Philips Wake-Up Light Alarm Clock Hf3520/01

A Review in Technology - 31/01/2015

Philips Wake-up Light Alarm Clock Hf3520/01 Coloured Sunrise Simulation
£130 (Prices may vary)
High street and online

As Icarus flew too close to the sun leading to his demise, I too skirt around the fiery face of a burning star every morning…albeit an electronic sun in the form of a Philips Wake-up Light. Plus if I constructed wings, they wouldn’t be made of wax because I’m not ridiculous.


Getting up in the morning can be an absolute pain in the soul as we all know, and if you’re one of these people who jump out of bed clicking your heels together and singing songs of what a damn fine day it’s gonna be, then I don’t trust you as a human. Maybe it’s due to my own solipsism, but I don’t think these people truly exist apart from cartoons and overly optimistic movies from the distant past. I once went singing in the rain…I was sick for days on end after.

Before the Philips Wake-up Light Alarm Clock Hf3520/01 entered my life like a holy orb descending from the heavens, I’d jolt out of bed to a piercing, digital noise from my cell phone. After the mini heart attack it would give me, I’d rapidly be pulled back down to the zombie slumber pit of when you’re ‘awake’ but not. I’d process myself through the day and never truly begin to wake up until I’m back in bed, trying to get to sleep again. Repeat this over and over, like a glum typewriter on the edge of running out of ink. Well, not anymore.

Enter the sun-bot.

This little robot is your average alarm clock but with a programmable sun trapped within its plastic confines. Setting it up straight from the box is rather fiddly as the menu is a little tricky by today's standards, and feeling for the various buttons around the perimeter of the electronic star is also a nighttime problem as they have no discernible features to signify what each of the bastards does. Accidentally hit the wrong button whilst trying to set your alarm? Tough shit, now you’ve baked your face off with pure digital sunlight right before bed.

From sunrise to sunset; which could be as close together as you choose. You have the power.

The whole point of this machine is to stick it to Mother Nature and control when your new sun rises and sets to fit comfortably into your hectic lifestyle of doing the same thing each and every day.
30 minutes before your alarm, the digi-sun begins its warm-up process. Going from a warm red glow to a hazy yellow; by the time it’s 7am the Wake-up Light is on maximum power ready to burn your eyes out when you look over to see the time causing you to not be able drift off back to sleep as eyelids aren’t made of curtains. Waking up with this is pretty much exactly like the final moments of the 2007 sci-fi movie, Sunshine.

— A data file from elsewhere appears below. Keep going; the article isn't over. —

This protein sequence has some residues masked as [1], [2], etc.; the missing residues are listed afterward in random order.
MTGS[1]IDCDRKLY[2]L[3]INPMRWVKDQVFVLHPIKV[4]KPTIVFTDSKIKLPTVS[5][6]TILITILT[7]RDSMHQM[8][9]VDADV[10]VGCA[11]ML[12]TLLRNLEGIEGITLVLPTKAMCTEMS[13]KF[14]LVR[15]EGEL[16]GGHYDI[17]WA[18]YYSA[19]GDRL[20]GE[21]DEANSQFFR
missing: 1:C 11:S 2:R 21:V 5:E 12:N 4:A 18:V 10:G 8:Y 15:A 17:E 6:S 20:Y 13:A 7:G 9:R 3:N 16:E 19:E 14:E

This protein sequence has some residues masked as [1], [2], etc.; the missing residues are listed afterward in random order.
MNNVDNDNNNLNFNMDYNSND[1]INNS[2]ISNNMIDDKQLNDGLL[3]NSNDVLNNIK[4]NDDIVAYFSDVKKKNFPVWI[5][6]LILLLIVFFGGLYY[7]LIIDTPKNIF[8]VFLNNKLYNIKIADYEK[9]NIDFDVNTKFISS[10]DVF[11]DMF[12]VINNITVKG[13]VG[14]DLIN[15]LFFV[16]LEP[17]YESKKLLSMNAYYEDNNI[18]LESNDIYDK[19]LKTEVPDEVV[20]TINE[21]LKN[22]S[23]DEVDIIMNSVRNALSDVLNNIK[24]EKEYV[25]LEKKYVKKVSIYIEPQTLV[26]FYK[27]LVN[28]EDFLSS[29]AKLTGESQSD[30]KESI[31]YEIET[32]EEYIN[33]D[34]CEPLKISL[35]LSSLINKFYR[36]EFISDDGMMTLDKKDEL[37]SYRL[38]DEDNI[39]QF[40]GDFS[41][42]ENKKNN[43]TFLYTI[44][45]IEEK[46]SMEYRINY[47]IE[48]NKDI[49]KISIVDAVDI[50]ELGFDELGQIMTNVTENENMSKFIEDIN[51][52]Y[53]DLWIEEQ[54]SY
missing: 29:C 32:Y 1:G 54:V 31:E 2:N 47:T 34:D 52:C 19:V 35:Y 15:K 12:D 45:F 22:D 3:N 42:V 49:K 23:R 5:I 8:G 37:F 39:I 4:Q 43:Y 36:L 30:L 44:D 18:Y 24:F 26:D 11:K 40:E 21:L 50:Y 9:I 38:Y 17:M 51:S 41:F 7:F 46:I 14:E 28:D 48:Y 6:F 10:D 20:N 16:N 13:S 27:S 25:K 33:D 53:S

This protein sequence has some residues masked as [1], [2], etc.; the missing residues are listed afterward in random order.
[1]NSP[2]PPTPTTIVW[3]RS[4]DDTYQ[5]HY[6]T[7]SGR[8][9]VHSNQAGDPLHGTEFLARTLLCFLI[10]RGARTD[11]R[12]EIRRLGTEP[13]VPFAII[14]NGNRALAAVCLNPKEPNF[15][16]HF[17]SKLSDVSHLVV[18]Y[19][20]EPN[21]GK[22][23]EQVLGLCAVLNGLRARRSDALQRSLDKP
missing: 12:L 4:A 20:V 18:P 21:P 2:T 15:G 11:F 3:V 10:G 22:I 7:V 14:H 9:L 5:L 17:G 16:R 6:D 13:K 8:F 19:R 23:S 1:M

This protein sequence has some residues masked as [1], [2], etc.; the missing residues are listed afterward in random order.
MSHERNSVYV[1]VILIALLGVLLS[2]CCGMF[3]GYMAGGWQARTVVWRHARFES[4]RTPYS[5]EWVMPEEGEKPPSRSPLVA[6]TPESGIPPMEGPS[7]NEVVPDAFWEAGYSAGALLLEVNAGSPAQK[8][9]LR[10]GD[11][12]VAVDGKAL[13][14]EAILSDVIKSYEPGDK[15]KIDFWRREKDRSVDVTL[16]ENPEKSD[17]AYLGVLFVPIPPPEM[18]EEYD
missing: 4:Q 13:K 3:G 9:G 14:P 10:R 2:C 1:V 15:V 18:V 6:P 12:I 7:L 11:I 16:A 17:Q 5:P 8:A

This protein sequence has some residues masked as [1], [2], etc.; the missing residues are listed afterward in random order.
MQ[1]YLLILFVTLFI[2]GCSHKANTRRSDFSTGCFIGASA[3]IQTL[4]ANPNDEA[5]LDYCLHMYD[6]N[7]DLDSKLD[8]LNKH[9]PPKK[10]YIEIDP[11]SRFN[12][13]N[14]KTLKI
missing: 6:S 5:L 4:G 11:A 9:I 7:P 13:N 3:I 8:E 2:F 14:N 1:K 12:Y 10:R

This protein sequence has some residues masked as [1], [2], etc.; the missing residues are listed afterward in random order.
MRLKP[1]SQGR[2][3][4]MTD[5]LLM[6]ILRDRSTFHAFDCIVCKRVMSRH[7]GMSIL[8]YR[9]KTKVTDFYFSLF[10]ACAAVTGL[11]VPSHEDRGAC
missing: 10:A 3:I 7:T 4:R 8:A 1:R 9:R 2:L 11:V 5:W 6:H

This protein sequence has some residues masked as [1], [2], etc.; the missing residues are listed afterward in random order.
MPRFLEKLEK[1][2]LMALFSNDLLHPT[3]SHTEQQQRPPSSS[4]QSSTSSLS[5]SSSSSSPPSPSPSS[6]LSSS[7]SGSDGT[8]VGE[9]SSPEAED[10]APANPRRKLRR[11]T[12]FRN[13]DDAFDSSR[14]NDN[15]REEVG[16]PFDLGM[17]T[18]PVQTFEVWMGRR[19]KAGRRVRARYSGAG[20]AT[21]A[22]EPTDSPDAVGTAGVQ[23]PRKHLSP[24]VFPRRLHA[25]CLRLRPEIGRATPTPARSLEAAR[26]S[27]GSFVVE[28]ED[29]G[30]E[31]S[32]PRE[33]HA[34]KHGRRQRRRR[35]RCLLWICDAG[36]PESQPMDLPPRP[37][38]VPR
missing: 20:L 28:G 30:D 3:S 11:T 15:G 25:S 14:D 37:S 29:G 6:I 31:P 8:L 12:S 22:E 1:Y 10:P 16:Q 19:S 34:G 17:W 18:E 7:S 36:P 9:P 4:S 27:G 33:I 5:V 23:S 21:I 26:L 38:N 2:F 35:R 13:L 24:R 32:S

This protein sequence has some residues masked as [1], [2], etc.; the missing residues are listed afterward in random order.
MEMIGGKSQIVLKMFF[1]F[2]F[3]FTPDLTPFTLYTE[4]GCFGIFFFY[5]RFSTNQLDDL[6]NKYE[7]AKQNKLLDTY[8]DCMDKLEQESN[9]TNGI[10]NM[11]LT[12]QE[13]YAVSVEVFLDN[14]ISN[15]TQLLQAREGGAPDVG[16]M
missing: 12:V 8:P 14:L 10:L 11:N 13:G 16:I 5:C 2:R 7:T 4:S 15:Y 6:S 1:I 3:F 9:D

”Now I’m truly awake, I can fully realise the monotonous blending of days I live”

The ‘Hf3520 /01’ also has 5 soothing sounds to ease you into consciousness, albeit being pumped out of a speaker from 1736 a.d. The nature sounds (bird calls, the ocean) and the relaxing music goes well with the sunrise simulation, fading in with volume at your desired call time, but as it stands, the sound quality is sub-par compared to the rest of the robot’s build – which is a shame. I slowly wake up thinking I’m on a tropical island shore in south-east Asia and as I listen a tiny bit harder it’s painfully obvious, even when half asleep, that the sound is being played through a speaker made from potato chips and that my life is nothing but a punchline for a massive joke.

Honest to god, this is a proper review…

The snooze function is laid out in a way where you merely touch the surface of the electro-sun to stop the music alarm (not the light) and give yourself what seems to be a whole 9 seconds of peace before it starts up again. During my tests the first few mornings I was prodding the face of the Wake-up Light to the point of almost punching it through the wall to get it to understand that I longed for those extra 9 seconds of sleep. I’ve found that the general ballpark of force in which the light alarm bot registers a ‘snooze touch’ is between a simple two-finger tap, to a record distance drop-kick. However, there was one time when I tapped a wardrobe which it’s nestled by and it affirmed that as a snooze request, so it seemed as fickle as me in the mornings.

The Wake-up light also has a reverse-sunrise setting, call it sunset, which is basically the same idea as having the ball of light slowly wake you up, but backward for when you go to sleep. With 20 different levels of light for your bedtime book club, you merely press the button furthest to the right and set how long you want your sunset to last. I must admit, it’s perfect to ease you to sleep after a tough day of wondering what you’ve been put on the planet for. Pure bliss.

“Tell me it’ll be this way forever…”

It’s the perfect little musical shine bot to help you wake up properly on these awful, shitty, winter days. I would certainly recommend it, which is a strange thing for me to do.

The Pros

Great way to wake up and/or get to sleep
Acts as a lamp with 20 light levels
Has a radio if you like that kind of shit
Sturdy build

The Cons

Tricky face menu
Rim buttons are too close together and not individual enough for midnight press
Awful speaker
Price is steep for what it is

The second best way to be woken up in the morning